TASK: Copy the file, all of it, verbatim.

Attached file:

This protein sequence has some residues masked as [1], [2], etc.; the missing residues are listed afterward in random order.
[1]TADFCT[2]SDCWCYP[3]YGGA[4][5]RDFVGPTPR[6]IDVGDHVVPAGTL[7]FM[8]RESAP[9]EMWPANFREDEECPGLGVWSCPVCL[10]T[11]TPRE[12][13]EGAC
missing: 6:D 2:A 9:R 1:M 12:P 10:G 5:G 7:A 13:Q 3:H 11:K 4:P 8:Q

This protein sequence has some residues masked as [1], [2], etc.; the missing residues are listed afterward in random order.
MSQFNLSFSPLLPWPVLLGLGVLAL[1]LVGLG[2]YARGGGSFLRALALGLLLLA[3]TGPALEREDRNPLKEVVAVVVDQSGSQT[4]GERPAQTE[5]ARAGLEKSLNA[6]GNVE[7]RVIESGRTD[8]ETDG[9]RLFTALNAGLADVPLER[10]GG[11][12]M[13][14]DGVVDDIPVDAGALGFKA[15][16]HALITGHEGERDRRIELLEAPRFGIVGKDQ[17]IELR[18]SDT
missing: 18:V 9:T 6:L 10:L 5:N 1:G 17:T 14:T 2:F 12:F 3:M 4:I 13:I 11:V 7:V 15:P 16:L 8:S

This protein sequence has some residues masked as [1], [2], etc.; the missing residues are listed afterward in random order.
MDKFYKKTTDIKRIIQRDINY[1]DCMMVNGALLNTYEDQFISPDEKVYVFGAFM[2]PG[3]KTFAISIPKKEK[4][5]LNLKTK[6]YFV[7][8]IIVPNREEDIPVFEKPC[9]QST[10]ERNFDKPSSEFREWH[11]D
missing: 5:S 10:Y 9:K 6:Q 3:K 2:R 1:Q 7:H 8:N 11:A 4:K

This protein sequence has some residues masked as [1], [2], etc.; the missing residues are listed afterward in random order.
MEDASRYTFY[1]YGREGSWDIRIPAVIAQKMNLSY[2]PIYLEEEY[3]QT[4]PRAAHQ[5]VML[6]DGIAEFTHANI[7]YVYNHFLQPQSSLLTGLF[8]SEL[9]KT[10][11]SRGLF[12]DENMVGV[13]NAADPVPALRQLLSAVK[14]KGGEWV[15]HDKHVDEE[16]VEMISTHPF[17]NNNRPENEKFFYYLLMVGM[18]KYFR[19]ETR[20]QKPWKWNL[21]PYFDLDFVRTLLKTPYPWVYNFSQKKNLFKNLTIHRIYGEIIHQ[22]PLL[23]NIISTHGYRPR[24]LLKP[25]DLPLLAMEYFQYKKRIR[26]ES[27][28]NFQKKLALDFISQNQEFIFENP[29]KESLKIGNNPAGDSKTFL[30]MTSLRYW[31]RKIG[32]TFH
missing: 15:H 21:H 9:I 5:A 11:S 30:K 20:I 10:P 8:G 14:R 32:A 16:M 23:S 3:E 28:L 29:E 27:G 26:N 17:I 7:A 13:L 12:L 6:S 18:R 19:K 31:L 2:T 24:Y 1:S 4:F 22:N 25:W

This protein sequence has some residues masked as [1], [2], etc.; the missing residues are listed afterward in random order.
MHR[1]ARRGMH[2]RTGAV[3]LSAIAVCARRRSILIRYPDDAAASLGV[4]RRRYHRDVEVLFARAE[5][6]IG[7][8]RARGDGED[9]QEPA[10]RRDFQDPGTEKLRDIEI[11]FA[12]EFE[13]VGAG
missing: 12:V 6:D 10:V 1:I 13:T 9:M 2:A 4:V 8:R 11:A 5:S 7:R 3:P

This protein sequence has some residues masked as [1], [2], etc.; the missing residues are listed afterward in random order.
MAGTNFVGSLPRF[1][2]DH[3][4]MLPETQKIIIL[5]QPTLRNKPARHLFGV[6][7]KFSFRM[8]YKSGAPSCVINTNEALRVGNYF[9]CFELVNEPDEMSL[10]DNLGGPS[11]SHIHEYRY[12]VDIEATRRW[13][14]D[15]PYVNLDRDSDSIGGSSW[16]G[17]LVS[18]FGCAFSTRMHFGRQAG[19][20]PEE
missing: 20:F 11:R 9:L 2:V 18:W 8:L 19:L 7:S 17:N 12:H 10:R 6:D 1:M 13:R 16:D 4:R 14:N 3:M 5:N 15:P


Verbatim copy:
This protein sequence has some residues masked as [1], [2], etc.; the missing residues are listed afterward in random order.
[1]TADFCT[2]SDCWCYP[3]YGGA[4][5]RDFVGPTPR[6]IDVGDHVVPAGTL[7]FM[8]RESAP[9]EMWPANFREDEECPGLGVWSCPVCL[10]T[11]TPRE[12][13]EGAC
missing: 6:D 2:A 9:R 1:M 12:P 10:G 5:G 7:A 13:Q 3:H 11:K 4:P 8:Q

This protein sequence has some residues masked as [1], [2], etc.; the missing residues are listed afterward in random order.
MSQFNLSFSPLLPWPVLLGLGVLAL[1]LVGLG[2]YARGGGSFLRALALGLLLLA[3]TGPALEREDRNPLKEVVAVVVDQSGSQT[4]GERPAQTE[5]ARAGLEKSLNA[6]GNVE[7]RVIESGRTD[8]ETDG[9]RLFTALNAGLADVPLER[10]GG[11][12]M[13][14]DGVVDDIPVDAGALGFKA[15][16]HALITGHEGERDRRIELLEAPRFGIVGKDQ[17]IELR[18]SDT
missing: 18:V 9:T 6:L 10:L 5:N 1:G 17:T 14:T 2:F 12:F 3:M 4:I 13:I 11:V 7:V 15:P 16:L 8:S

This protein sequence has some residues masked as [1], [2], etc.; the missing residues are listed afterward in random order.
MDKFYKKTTDIKRIIQRDINY[1]DCMMVNGALLNTYEDQFISPDEKVYVFGAFM[2]PG[3]KTFAISIPKKEK[4][5]LNLKTK[6]YFV[7][8]IIVPNREEDIPVFEKPC[9]QST[10]ERNFDKPSSEFREWH[11]D
missing: 5:S 10:Y 9:K 6:Q 3:K 2:R 1:Q 7:H 8:N 11:A 4:K

This protein sequence has some residues masked as [1], [2], etc.; the missing residues are listed afterward in random order.
MEDASRYTFY[1]YGREGSWDIRIPAVIAQKMNLSY[2]PIYLEEEY[3]QT[4]PRAAHQ[5]VML[6]DGIAEFTHANI[7]YVYNHFLQPQSSLLTGLF[8]SEL[9]KT[10][11]SRGLF[12]DENMVGV[13]NAADPVPALRQLLSAVK[14]KGGEWV[15]HDKHVDEE[16]VEMISTHPF[17]NNNRPENEKFFYYLLMVGM[18]KYFR[19]ETR[20]QKPWKWNL[21]PYFDLDFVRTLLKTPYPWVYNFSQKKNLFKNLTIHRIYGEIIHQ[22]PLL[23]NIISTHGYRPR[24]LLKP[25]DLPLLAMEYFQYKKRIR[26]ES[27][28]NFQKKLALDFISQNQEFIFENP[29]KESLKIGNNPAGDSKTFL[30]MTSLRYW[31]RKIG[32]TFH
missing: 15:H 21:H 9:I 5:A 11:S 30:K 20:I 10:P 8:G 14:R 32:A 16:M 23:S 3:E 28:L 29:E 27:G 26:N 17:I 7:A 13:L 12:L 6:S 18:R 19:K 31:L 2:T 24:Y 1:S 4:F 22:N 25:W

This protein sequence has some residues masked as [1], [2], etc.; the missing residues are listed afterward in random order.
MHR[1]ARRGMH[2]RTGAV[3]LSAIAVCARRRSILIRYPDDAAASLGV[4]RRRYHRDVEVLFARAE[5][6]IG[7][8]RARGDGED[9]QEPA[10]RRDFQDPGTEKLRDIEI[11]FA[12]EFE[13]VGAG
missing: 12:V 6:D 10:V 1:I 13:T 9:M 2:A 4:V 8:R 11:A 5:S 7:R 3:P

This protein sequence has some residues masked as [1], [2], etc.; the missing residues are listed afterward in random order.
MAGTNFVGSLPRF[1][2]DH[3][4]MLPETQKIIIL[5]QPTLRNKPARHLFGV[6][7]KFSFRM[8]YKSGAPSCVINTNEALRVGNYF[9]CFELVNEPDEMSL[10]DNLGGPS[11]SHIHEYRY[12]VDIEATRRW[13][14]D[15]PYVNLDRDSDSIGGSSW[16]G[17]LVS[18]FGCAFSTRMHFGRQAG[19][20]PEE
missing: 20:F 11:R 9:L 2:V 18:W 8:L 19:L 7:S 17:N 12:H 10:R 6:D 1:M 13:R 16:D 4:R 14:N 3:M 5:N 15:P